She’s been driving around hauling a goat shed, bales of fragrant hay and three lop-eared nibbling goats, pragmatists every one.
Aside from promising a chicken in every pot, it’s hard to imagine why a politician would want to make campaign appearances with a farm animal. But Burton, who’s eccentricities, and environmental intensity are well known, also has method.
Katie, the mother goat in her caravan herd, lived on a farm not far, five miles or so, from the Millstone Nuclear Power Plant, and gives milk laced with Strontium-90. With Burton at the left is one of Katie’s two kids, photographed on a bright sunny day in Georgetown. Watching this small family, it’ was easy to think about the future.
As Burton shepherds her “Strontium-90” goats around on tour, as she makes campaign speeches, her goal is to bring attention to the problem of nuclear energy’s aging infrastructure, which like the national debt, isn’t going away in just one generation.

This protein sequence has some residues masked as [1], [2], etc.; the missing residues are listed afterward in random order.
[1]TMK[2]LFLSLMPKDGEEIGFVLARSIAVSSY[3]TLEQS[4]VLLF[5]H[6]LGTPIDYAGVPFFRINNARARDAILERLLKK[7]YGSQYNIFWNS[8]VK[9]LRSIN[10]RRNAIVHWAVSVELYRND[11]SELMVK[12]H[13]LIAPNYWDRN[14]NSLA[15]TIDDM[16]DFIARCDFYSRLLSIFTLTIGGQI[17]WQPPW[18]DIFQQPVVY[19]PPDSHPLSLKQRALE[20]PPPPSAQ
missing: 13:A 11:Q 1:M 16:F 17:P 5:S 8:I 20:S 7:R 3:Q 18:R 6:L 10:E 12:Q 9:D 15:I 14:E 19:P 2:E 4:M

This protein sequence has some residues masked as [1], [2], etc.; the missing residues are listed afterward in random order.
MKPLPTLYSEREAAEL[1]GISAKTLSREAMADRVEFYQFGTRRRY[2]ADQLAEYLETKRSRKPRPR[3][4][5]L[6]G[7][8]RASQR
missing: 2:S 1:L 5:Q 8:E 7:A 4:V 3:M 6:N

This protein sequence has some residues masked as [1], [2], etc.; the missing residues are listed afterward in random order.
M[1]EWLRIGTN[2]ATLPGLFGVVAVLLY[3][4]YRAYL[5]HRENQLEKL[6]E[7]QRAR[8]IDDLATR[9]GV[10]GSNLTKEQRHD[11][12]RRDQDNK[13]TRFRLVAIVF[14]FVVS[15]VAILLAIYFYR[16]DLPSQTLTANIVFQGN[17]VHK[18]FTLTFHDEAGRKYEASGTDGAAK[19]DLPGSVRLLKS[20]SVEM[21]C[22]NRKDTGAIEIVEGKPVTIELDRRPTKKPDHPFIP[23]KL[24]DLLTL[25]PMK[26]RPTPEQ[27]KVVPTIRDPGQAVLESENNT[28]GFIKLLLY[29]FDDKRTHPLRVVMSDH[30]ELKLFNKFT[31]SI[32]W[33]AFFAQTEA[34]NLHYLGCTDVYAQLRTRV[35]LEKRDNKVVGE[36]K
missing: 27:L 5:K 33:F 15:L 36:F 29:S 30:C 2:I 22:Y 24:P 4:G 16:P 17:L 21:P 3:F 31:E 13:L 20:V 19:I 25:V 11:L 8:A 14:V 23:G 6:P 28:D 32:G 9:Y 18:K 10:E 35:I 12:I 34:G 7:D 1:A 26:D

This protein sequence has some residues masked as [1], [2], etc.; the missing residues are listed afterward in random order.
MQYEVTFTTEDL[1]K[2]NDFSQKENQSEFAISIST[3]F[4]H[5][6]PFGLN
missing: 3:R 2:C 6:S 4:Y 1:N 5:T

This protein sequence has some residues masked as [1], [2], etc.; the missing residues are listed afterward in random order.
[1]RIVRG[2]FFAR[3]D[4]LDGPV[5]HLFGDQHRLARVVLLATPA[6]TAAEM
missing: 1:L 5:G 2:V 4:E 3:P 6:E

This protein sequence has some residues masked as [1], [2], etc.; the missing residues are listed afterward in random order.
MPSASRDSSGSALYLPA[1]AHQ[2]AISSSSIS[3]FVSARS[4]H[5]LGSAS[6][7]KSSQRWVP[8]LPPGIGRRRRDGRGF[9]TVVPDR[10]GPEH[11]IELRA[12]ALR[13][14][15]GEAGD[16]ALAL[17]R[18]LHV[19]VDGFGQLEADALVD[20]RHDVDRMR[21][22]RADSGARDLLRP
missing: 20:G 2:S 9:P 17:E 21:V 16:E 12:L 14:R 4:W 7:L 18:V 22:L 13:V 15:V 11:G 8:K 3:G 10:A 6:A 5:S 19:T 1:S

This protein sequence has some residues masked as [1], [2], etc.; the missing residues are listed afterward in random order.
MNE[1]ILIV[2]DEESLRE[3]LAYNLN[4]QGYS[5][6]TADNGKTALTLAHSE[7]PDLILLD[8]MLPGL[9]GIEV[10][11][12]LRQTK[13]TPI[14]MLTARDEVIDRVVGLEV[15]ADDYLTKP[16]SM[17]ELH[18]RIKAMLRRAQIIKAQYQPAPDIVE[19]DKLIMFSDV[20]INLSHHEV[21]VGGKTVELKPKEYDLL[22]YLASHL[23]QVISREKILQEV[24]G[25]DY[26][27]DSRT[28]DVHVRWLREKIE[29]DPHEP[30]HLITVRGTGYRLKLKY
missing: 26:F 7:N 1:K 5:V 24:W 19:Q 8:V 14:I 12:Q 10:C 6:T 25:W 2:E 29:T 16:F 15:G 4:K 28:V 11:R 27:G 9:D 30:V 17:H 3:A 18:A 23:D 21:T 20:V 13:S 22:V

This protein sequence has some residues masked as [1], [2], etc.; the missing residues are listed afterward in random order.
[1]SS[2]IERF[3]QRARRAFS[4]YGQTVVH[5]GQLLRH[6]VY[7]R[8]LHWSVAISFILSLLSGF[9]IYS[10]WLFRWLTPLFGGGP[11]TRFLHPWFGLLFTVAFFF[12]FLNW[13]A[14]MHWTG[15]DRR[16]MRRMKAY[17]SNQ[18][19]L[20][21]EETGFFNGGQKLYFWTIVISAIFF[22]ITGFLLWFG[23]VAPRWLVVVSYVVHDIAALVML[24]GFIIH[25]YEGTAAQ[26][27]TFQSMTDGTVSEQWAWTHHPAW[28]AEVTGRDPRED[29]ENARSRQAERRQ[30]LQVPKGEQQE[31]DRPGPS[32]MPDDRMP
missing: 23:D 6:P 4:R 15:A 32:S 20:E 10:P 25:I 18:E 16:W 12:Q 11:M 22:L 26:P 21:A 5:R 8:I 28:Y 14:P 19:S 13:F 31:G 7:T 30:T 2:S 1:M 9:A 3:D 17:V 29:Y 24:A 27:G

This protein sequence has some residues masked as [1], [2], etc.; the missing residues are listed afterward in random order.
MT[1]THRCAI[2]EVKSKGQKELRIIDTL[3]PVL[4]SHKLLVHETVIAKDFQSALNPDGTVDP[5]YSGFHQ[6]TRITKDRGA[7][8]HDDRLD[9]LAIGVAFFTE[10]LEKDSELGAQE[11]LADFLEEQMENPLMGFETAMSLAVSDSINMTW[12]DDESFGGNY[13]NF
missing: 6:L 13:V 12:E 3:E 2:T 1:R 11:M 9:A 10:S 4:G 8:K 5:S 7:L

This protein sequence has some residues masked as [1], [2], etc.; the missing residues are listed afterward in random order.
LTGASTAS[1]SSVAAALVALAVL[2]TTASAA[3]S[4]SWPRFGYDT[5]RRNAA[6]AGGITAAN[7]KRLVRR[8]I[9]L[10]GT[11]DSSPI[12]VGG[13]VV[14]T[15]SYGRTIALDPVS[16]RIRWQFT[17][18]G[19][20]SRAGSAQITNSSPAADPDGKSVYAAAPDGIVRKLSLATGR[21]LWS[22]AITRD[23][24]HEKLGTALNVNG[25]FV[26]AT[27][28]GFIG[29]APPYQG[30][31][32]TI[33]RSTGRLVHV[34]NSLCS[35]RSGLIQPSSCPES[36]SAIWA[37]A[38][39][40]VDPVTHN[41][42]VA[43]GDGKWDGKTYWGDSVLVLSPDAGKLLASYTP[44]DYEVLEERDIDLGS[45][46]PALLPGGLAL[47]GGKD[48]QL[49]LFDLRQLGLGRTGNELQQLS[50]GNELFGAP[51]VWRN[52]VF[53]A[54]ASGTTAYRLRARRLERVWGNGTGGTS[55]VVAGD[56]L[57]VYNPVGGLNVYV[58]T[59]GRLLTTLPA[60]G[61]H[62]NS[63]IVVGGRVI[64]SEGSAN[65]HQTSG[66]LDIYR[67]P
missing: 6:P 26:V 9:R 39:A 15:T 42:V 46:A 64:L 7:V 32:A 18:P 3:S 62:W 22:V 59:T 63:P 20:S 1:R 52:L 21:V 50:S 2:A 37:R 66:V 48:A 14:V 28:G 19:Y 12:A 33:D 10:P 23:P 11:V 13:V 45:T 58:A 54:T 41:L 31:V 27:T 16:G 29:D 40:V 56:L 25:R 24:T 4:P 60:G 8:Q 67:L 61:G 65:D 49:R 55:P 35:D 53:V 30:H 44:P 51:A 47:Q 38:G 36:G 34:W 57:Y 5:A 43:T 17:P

Burton says the problems include:
- repeated releases of radiation,
- the lack of a no-fly zone over Millstone,
- a whistle-blower’s revelation that the company routinely disables the plant’s security system because of its hyper-sensitivity.
- Millstone’s overfilled spent fuel pools, (I read a report about this problem ten years ago in Time Magazine. It was chilling even then.) kept that way because of the failure of the federal government to establish a long-term nuclear waste storage facility.
- Above ground storage of nuclear waste made possible by the declaration by the government that closed reactors can be used as storage facilities. (Millstone 1 is closed, for that matter Connecticut Yankee in Haddam Neck is closed too and is still a storage site for spent fuel. )
- a cancer hot zone moving up the Nyantic River from Millstone
To consider the positions of the Connecticut Coalition Against Millstone visit mothballmillstone.org.
---- Mar Walker